from The American Heritage® Dictionary of the English Language, 4th Edition
- n. An alphabetic system of inscribed notches for vowels and lines for consonants used to write Old Irish, chiefly on the edges of memorial stones, from the fifth to the early seventh century.
- n. A character used in this alphabet.
- n. An inscription in the ogham alphabet.
- n. A stone inscribed in the ogham alphabet.
from Wiktionary, Creative Commons Attribution/Share-Alike License
- proper n. Alternative form of Ogham.
from the GNU version of the Collaborative International Dictionary of English
- n. A particular kind of writing practiced by the ancient Irish, and found in inscriptions on stones, metals, etc.
from The Century Dictionary and Cyclopedia
- n. A character belonging to an alphabet of 20 letters used by the ancient Irish and some other Celts in the British islands.
- n. An inscription consisting of such characters.
- n. The system of writing which consisted of such characters.
- n. See the quotation.
Even if an ogham rosetta could be discovered, they would still have to try and translate the text back into oral pictish, difficult unless it is accepted that the way to understand it is via p-celtic patterns.
It's fair to say that no sample of written Pictish that we can read has survived, although as we still can't decipher the symbol stones satisfactorily we can't say whether the symbols, and/or the ogham inscriptions that also haven't been deciphered, represent a form of written Pictish, perhaps a limited sub-set of the language used for particular purposes.
The increasing simplification traceable from the Egyptian epigraphic hieroglyphs to the Greek and Roman alphabets and the anticipation of modern stenography and telegraphic code in the cuneiform inscriptions (Semitic) and the virgular quinquecostate ogham writing (Celtic).
Surprisingly easy to navigate despite a seeming rush and jumble of information, it introduces guests to a myriad of stone circles, ogham stones, wedge tombs, passage tombs, and stone rows primarily from Western Europe.
This embraces a beautiful and perfect round tower, a singularly interesting ruined church commonly called the cathedral, the ruins of a second church beside a holy well, a primitive oratory, a couple of ogham inscribed pillar stones,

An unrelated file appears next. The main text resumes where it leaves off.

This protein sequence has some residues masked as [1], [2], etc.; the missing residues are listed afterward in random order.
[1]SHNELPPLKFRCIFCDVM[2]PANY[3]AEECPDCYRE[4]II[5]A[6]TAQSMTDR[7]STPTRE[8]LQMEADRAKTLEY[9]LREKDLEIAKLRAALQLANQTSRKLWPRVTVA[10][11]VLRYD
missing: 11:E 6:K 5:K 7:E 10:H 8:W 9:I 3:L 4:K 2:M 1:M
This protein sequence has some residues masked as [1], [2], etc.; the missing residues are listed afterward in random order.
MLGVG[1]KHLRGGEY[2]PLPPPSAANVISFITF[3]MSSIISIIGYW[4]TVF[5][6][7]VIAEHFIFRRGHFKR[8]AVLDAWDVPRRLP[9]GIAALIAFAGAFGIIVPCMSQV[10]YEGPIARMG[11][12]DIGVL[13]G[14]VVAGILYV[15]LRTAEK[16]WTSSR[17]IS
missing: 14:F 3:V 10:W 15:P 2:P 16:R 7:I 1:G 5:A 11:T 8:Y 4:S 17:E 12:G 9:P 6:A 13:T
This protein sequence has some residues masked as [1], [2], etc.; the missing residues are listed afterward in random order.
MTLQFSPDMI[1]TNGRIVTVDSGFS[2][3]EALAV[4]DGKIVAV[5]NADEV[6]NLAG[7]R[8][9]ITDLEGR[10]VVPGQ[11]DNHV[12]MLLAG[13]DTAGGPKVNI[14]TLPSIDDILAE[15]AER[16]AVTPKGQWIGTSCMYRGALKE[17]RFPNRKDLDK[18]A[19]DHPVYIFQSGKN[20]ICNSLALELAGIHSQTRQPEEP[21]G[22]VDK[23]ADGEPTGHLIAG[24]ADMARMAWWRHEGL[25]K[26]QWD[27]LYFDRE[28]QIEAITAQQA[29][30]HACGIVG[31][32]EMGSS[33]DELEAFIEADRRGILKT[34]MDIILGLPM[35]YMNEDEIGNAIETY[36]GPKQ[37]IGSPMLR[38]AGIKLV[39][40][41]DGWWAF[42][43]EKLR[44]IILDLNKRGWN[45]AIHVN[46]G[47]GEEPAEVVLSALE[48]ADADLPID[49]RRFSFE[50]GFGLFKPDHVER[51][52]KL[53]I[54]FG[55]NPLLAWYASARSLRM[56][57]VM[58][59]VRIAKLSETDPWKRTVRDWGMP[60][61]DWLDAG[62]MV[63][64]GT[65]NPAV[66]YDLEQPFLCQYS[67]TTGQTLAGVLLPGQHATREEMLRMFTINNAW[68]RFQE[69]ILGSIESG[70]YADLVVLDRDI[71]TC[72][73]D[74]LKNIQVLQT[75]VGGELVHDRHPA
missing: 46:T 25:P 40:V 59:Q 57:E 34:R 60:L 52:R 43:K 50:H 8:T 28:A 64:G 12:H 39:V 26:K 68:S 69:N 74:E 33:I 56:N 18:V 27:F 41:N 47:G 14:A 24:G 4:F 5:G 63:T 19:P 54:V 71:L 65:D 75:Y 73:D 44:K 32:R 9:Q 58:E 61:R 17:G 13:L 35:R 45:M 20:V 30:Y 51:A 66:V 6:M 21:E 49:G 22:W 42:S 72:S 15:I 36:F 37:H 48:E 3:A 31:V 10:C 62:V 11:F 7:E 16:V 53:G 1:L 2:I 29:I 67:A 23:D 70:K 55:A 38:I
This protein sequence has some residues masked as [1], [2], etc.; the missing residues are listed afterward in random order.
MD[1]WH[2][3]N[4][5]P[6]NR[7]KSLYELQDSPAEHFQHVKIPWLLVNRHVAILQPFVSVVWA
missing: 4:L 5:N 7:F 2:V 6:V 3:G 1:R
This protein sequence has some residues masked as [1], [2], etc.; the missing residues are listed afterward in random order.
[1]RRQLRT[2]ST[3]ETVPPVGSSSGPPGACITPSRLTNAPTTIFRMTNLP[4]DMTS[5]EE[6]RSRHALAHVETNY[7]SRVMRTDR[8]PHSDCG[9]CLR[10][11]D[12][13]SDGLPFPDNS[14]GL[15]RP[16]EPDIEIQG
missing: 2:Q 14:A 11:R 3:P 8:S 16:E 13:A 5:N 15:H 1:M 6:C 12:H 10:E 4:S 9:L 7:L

(Woden's last words to Balder are famous); the riding round the pyre; the eulogium; the piling of the barrow, which sometimes took whole days, as the size of many existing grass mounds assure us; the funeral feast, where an immense vat of ale or mead is drunk in honor of the dead; the epitaph, like an ogham, set up on a stone over the barrow.
They might even refer to the ogham wands on which the first words of their tasks and the opening lines of poems were cut; and it is likely that, being new to these things, they would talk of them to a youngster, and, thinking that his wits could be no better than their own, they might have explained to him how ogham was written.
This embraces a beautiful and perfect round tower, a singularly interesting ruined church commonly called the cathedral, the ruins of a second church beside a holy well, a primitive oratory, a couple of ogham inscribed pillar stones, &c., &c.
In the exercise of this they made use of wands of yew, upon which they wrote in a secret character called ogham.
It was eventually superseded by the Roman letters which were introduced by the Church and must have been propagated with all the prestige of the new religion behind them; but isolated ogham inscriptions exist on grave stones erected as late as the year